Tiagabine

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Tiagabine
Tiagabine.svg
Names
Pronunciation/tˈæɡəbn/
Trade namesGabitril
  • (−)-(3R)-1-[4,4-bis(3-methyl-2-thienyl)-3-buten-1-yl]-3-piperidinecarboxylic acid
Clinical data
Main usesEpilepsy[1]
Side effectsTiredness, sleepiness, nausea, irritability, pain, trouble sleeping[1]
Pregnancy
category
  • AU: B3
  • US: C (Risk not ruled out)
Routes of
use
By mouth (tablets)
Typical dose15 to 45 mg/day[2]
External links
AHFS/Drugs.comMonograph
US NLMTiagabine
MedlinePlusa698014
Legal
Legal status
Pharmacokinetics
Bioavailability90–95%[3]
Protein binding96%[3]
MetabolismLiver (CYP450 system,[3] primarily CYP3A)[5]
Elimination half-life5–8 hours[4]
ExcretionFecal (63%) and kidney (25%)[5]
Chemical and physical data
FormulaC20H25NO2S2
Molar mass375.55 g·mol−1
3D model (JSmol)
  • O=C(O)[C@H]1CN(CCC1)CC/C=C(/c2sccc2C)c3sccc3C
  • InChI=1S/C20H25NO2S2/c1-14-7-11-24-18(14)17(19-15(2)8-12-25-19)6-4-10-21-9-3-5-16(13-21)20(22)23/h6-8,11-12,16H,3-5,9-10,13H2,1-2H3,(H,22,23)/t16-/m1/s1 checkY
  • Key:PBJUNZJWGZTSKL-MRXNPFEDSA-N checkY
  (verify)

Tiagabine, sold under the brand name Gabitril, is a medication primarily used to treat epilepsy.[1] Specifically it is used for partial seizure that are not controllable by other measures.[1] Use for other disorders is discouraged.[1] It is taken by mouth.[1]

Common side effects include tiredness, sleepiness, nausea, irritability, pain, and trouble sleeping.[1] In certain types of epilepsy, it may increase seizure frequency.[2] Other side effects may include suicide and Stevens-Johnson syndrome.[1] While safety in pregnancy is unclear, there are concerns it may harm the baby.[1] It is believed to work by affecting γ-aminobutyric acid (GABA).[1]

Tiagabine was approved for medical use in the United States in 1997.[1] In the United Kingdom 100 tablets of 10 mg costs the NHS about £104 as of 2021.[2] This amount in the United States costs about 300 USD.[6][7]

Medical uses

Tiagabine is approved by U.S. Food and Drug Administration (FDA) as an adjunctive treatment for partial seizures in individuals of age 12 and up. It may also be prescribed off-label by physicians to treat anxiety disorders and panic disorder as well as neuropathic pain (including fibromyalgia). For anxiety and neuropathic pain, tiagabine is used primarily to augment other treatments. Tiagabine may be used alongside selective serotonin reuptake inhibitors, serotonin-norepinephrine reuptake inhibitors, or benzodiazepines for anxiety, or antidepressants, gabapentin, other anticonvulsants, or opioids for neuropathic pain.[8]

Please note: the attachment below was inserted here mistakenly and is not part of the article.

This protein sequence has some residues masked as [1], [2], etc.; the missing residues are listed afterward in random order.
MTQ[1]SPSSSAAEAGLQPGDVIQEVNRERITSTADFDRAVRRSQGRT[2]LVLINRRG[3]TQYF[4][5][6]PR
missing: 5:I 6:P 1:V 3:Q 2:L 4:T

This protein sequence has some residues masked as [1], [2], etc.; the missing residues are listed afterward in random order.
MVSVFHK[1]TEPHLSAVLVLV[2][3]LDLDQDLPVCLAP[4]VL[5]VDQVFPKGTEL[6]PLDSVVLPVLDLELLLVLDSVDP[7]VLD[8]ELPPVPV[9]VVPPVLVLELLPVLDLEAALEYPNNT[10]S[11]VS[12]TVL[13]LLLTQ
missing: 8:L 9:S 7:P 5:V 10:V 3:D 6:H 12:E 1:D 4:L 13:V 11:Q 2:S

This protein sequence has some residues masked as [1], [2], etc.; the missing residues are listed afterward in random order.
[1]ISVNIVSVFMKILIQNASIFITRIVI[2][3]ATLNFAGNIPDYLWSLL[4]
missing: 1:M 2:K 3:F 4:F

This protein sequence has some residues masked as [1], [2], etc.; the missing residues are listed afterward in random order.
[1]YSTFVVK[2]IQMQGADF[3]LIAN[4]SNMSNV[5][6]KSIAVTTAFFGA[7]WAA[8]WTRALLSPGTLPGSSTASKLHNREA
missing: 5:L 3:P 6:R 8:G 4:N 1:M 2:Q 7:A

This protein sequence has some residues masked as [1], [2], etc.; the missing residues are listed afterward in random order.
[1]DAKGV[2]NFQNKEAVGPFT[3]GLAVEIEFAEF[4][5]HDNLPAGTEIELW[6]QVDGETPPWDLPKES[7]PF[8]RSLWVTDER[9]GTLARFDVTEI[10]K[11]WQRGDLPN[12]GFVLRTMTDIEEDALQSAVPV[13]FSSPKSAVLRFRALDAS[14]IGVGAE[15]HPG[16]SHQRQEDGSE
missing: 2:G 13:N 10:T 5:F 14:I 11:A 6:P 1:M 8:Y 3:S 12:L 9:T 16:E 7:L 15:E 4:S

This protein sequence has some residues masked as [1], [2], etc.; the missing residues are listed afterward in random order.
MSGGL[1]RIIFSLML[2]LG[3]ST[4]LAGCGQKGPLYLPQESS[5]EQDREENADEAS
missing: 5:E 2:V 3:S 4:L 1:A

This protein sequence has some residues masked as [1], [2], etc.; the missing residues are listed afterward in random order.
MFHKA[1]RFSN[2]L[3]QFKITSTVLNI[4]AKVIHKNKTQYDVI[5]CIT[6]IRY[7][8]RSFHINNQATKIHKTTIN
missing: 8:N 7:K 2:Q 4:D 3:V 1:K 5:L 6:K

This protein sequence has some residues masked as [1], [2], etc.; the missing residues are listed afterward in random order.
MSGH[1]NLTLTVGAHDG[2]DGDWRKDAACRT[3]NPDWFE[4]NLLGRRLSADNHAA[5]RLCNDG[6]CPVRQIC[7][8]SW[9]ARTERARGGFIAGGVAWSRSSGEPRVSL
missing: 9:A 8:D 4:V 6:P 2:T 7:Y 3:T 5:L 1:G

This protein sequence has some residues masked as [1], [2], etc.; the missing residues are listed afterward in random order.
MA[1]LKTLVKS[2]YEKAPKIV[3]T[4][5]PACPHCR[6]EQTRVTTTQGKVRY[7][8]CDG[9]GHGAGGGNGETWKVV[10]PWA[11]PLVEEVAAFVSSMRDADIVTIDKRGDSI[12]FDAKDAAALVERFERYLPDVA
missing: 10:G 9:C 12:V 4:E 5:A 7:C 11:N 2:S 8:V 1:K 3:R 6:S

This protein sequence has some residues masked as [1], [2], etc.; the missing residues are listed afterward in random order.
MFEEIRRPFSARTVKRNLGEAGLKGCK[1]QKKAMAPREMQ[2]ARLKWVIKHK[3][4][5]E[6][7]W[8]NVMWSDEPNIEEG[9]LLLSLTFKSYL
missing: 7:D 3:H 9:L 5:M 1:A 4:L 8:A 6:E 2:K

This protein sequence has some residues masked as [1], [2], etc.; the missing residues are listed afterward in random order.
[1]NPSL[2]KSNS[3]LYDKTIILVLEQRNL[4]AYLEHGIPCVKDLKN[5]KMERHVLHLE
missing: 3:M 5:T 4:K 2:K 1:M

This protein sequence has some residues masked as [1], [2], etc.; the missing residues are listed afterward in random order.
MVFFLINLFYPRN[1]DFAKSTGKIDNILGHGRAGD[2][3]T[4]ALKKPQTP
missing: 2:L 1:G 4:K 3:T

Dosage

It is generally started at 5 to 10 mg per day and increased to 15 to 45 mg per day.[2]

Side effects

The most common side effect of tiagabine is dizziness.[9] Other side effects that have been observed with a rate of statistical significance relative to placebo include asthenia, somnolence, nervousness, memory impairment, tremor, headache, diarrhea, and depression.[9][10] Adverse effects such as confusion, aphasia (difficulty speaking clearly)/stuttering, and paresthesia (a tingling sensation in the body's extremities, particularly the hands and fingers) may occur at higher dosages of the drug (e.g., over 8 mg/day).[9] Tiagabine may induce seizures in those without epilepsy, particularly if they are taking another drug which lowers the seizure threshold.[8] There may be an increased risk of psychosis with tiagabine treatment, although data is mixed and inconclusive.[3][11] Tiagabine can also reportedly interfere with visual color perception.[3]

Overdose

Tiagabine overdose can produce neurological symptoms such as lethargy, single or multiple seizures, status epilepticus, coma, confusion, agitation, tremors, dizziness, dystonias/abnormal posturing, and hallucinations, as well as respiratory depression, tachycardia, hypertension, and hypotension.[12] Overdose may be fatal especially if the victim presents with severe respiratory depression and/or unresponsiveness.[12]